In which my husband is attacked by an owl and has to get rabies vaccinations

Honestly, I don't even know where to begin, so I'll just start by explaining that this past weekend I headed to Philadelphia with my parents, where we met up with my brother and nearly everybody on my mom's side of the family for this big party dubbed "The Celebration of Life." We celebrated birthdays and wedding anniversaries and just being alive, hence the name. Very sadly J wasn't able to come with us as he is nearing the end of this great journey called grad school, and wanted to stay home and get some work done. Instead, though - instead, he was attacked by an owl and had to spend five hours in an emergency room where he, by the way, had to lower his pants so he could receive a rabies shot in each butt cheek, among other things that went on.

See, that's the thing. I knew this birding phenomenon would end up causing some kind of crazy injury someday. It wasn't enough that J wanted to explore abandoned wooded areas at dawn, or make handcrafted wooden birdhouses on the living room rug - he had to get so close that finally, almost inevitably, one of these so-called fascinating creatures swooped down and grabbed at his head with its sharp talons.

When J called me Friday night and said, "The craziest thing just happened to me," I immediately got kind of nervous because, it seems, something crazy happens to him every time I leave town, but when he told me that "an owl just flew into" his head, well, I mean, I hadn't quite imagined something like that.

He had been walking down this trail somewhat near our house - he'd seen a barred owl on this particular trail the night before and because, you know, he loves them, he decided to go looking for it again. And Friday night, there it was, sitting in the trees above him. So he told me it stared at him, and he stared at it, and it hooted, as owls are apt to do and then, as he was walking away he felt something hit him - hard - in the back of his head, so he yelled, and then ran for it and when he stopped a little way down the trail he put his hand up to his head and he was bleeding.

Ok. If this had happened to me I probably would have died right there - if not from natural causes like a massive heart attack I would have found the nearest ravine (few and far between in Chapel Hill, unfortunately) and thrown myself in upon the rocks, because when you are in the woods - night or day - let me tell you, you are in the scariest place imaginable and I don't want to hear it from those of you who didn't think "The Blair Witch Project" was scary. That movie was scary as they come and you totally know it.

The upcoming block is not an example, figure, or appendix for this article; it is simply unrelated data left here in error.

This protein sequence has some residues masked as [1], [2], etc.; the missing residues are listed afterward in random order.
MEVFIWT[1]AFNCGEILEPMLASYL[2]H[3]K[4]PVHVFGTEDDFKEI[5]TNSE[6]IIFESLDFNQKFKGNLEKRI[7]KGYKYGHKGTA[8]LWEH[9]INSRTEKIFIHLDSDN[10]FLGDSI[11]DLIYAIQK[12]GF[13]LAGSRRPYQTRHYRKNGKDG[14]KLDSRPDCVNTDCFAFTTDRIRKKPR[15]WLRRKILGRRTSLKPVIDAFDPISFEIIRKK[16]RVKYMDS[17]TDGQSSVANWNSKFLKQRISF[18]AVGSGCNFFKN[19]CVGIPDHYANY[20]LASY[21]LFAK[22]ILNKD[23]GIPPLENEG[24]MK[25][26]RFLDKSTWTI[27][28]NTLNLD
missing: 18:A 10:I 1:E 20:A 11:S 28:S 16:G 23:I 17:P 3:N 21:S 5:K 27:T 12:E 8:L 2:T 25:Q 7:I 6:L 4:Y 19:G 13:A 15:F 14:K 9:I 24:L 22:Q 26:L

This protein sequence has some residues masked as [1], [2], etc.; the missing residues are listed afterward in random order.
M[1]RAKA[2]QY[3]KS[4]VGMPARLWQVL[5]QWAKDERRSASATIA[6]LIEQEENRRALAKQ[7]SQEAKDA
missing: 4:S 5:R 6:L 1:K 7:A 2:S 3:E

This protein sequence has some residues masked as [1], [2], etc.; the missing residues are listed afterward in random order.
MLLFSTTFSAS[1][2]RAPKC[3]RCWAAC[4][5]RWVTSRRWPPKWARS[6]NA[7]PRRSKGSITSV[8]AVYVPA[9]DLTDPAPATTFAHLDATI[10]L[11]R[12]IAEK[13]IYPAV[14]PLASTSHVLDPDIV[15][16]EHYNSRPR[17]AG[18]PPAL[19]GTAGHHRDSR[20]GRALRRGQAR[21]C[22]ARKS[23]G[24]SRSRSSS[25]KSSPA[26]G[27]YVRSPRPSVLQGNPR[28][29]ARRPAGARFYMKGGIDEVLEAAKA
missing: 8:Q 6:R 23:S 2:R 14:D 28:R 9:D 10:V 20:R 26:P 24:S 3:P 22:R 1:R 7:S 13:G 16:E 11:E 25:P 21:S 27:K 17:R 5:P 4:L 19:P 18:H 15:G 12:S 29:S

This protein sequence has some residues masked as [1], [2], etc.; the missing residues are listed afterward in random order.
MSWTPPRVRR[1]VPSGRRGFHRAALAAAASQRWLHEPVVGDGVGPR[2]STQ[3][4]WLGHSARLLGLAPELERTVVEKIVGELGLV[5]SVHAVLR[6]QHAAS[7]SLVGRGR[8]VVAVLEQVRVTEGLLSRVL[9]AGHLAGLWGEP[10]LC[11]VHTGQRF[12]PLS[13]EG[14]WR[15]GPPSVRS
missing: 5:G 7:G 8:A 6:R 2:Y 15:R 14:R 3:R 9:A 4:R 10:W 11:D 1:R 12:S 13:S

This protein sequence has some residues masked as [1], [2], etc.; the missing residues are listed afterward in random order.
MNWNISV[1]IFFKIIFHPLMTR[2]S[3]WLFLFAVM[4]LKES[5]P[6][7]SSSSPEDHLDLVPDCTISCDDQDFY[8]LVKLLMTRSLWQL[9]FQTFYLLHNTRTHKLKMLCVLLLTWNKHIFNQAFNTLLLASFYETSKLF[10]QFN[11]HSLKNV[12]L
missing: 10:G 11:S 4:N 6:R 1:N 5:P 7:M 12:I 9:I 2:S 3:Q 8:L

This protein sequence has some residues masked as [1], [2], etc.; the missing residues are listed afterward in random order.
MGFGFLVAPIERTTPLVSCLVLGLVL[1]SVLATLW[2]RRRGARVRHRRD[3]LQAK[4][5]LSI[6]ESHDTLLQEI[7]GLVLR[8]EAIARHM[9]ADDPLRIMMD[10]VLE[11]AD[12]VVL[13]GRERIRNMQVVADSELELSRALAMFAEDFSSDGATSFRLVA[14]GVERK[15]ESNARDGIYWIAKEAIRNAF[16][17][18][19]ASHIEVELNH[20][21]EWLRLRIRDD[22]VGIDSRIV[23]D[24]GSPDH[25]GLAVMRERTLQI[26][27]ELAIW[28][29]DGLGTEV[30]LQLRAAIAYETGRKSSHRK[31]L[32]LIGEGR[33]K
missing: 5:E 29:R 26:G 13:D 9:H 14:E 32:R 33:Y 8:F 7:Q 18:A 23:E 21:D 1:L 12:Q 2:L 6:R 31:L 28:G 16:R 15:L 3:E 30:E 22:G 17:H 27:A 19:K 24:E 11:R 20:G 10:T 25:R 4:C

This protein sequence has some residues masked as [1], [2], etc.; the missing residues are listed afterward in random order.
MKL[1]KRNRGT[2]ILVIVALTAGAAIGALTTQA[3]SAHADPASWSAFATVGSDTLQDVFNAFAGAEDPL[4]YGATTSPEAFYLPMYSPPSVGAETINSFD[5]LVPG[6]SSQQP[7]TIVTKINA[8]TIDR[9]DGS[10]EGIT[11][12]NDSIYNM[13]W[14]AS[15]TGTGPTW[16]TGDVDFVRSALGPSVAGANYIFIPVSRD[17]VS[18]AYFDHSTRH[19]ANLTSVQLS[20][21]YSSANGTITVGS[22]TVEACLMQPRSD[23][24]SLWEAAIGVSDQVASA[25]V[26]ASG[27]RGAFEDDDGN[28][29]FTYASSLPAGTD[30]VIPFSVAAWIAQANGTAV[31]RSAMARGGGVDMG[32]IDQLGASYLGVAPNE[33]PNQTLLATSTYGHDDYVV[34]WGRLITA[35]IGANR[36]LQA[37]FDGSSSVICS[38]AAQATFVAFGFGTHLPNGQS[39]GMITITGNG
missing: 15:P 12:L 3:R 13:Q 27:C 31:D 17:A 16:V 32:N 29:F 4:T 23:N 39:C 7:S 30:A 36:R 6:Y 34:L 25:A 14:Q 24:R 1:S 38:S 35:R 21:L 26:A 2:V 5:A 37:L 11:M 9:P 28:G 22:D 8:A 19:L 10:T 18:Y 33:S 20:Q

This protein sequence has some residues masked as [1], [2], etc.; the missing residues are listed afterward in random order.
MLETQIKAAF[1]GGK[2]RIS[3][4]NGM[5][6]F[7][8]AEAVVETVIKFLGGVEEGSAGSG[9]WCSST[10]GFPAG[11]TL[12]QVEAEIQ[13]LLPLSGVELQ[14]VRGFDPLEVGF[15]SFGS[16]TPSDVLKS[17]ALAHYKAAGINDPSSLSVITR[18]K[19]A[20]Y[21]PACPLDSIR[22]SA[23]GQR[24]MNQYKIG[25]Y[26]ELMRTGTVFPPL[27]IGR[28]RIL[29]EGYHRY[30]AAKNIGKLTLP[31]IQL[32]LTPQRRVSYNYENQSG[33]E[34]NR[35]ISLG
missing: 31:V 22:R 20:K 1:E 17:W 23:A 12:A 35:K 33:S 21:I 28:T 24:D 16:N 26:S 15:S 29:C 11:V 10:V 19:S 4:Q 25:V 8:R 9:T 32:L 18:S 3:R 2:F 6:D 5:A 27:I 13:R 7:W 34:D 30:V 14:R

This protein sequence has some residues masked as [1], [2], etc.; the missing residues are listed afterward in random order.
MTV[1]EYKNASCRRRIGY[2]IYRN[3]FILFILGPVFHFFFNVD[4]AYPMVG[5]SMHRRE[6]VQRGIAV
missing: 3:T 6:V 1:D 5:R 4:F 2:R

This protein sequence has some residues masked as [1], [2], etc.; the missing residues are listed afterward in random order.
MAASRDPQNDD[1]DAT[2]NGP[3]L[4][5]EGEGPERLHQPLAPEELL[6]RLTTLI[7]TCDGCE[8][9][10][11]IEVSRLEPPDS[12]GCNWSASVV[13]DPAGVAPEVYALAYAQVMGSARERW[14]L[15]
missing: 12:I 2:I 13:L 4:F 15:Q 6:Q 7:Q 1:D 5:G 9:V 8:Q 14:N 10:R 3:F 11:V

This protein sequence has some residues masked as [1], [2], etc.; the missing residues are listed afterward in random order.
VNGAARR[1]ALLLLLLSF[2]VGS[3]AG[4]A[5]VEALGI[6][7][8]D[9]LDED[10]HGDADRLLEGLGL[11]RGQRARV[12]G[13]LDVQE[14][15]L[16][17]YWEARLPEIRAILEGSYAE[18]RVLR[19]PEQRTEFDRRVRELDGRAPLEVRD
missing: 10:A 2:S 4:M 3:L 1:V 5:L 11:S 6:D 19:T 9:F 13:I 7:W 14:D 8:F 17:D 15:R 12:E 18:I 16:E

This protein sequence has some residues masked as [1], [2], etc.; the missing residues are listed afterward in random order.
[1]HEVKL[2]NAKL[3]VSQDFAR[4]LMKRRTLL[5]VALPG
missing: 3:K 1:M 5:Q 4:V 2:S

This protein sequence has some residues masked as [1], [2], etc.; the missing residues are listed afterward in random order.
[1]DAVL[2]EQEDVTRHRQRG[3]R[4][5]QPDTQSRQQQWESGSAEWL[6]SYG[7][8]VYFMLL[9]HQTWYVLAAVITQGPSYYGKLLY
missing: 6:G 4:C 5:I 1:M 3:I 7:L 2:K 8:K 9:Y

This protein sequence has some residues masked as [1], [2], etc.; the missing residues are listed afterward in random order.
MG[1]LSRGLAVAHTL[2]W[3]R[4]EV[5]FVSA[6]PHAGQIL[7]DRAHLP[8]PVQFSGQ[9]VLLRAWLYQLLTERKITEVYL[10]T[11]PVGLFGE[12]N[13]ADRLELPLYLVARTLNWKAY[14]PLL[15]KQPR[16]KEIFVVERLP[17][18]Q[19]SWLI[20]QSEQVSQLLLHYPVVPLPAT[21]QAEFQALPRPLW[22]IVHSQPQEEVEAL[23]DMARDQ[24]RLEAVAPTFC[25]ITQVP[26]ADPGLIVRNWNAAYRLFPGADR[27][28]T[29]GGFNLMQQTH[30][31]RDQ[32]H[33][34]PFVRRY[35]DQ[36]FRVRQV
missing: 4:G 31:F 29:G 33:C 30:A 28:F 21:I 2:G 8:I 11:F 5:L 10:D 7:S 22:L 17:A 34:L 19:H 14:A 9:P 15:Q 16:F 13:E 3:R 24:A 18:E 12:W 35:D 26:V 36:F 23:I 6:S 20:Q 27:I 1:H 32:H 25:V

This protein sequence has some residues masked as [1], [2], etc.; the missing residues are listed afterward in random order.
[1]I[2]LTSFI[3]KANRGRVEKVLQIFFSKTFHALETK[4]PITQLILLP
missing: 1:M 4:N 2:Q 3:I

Anyway, my point is that if I'd been in the woods and some unidentified creature had hit me in the back of my head and I was bleeding I would have died, or at least run for cover and I definitely would have tried to find the nearest policeman, or anybody who had a gun for that matter, but J simply told me that he "knew it was the owl" and went on his way. Owls had, in fact, attacked people - runners in particular - on that very trail before. Later that night, some friends of ours suggested to him that he better get the cut checked out because owls are wild creatures, after all, and he might get an infection. That's why he called a nurse at UNC the next day who recommended he come into the ER, and that's where J spent roughly five hours of his Saturday, a Saturday he meant to spend working, waiting to see a doctor who told him that he was going to have to have rabies shots, because he couldn't definitively say that what hit him in the head was, indeed, the owl, since he never saw it coming. There was a minor chance that what hit him could have been a bat, for instance. And bats, they carry rabies, and when you get rabies, you die, so he'd better have those shots just in case.

Shots in his arms and quads and the afore-mentioned buttocks and - it hurts me to even type this - in the cuts on his head.

After J had been released from the ER and I'd talked to him and ensured he was alright, I told the story to a few of my aunts and cousins and it turns out owl attack stories spread like wildfire because I cannot tell you how many people came up to me during the Celebration of Life and said something along the lines of, "So...I heard your husband was attacked by an owl." And then I had to explain to them that, yeah, he did, but that's not why he's not here, just so you know - and then they'd ask me something like, "Well, how did that happen?" and the easiest answer for me to give was the simplest - and really, the most truthful - I just told them, "My husband, he loves to look at birds," and then I'd explain that this particular bird, I suppose - if attacking somebody's head with its talons is a clear enough sign - didn't much feel like being looked at.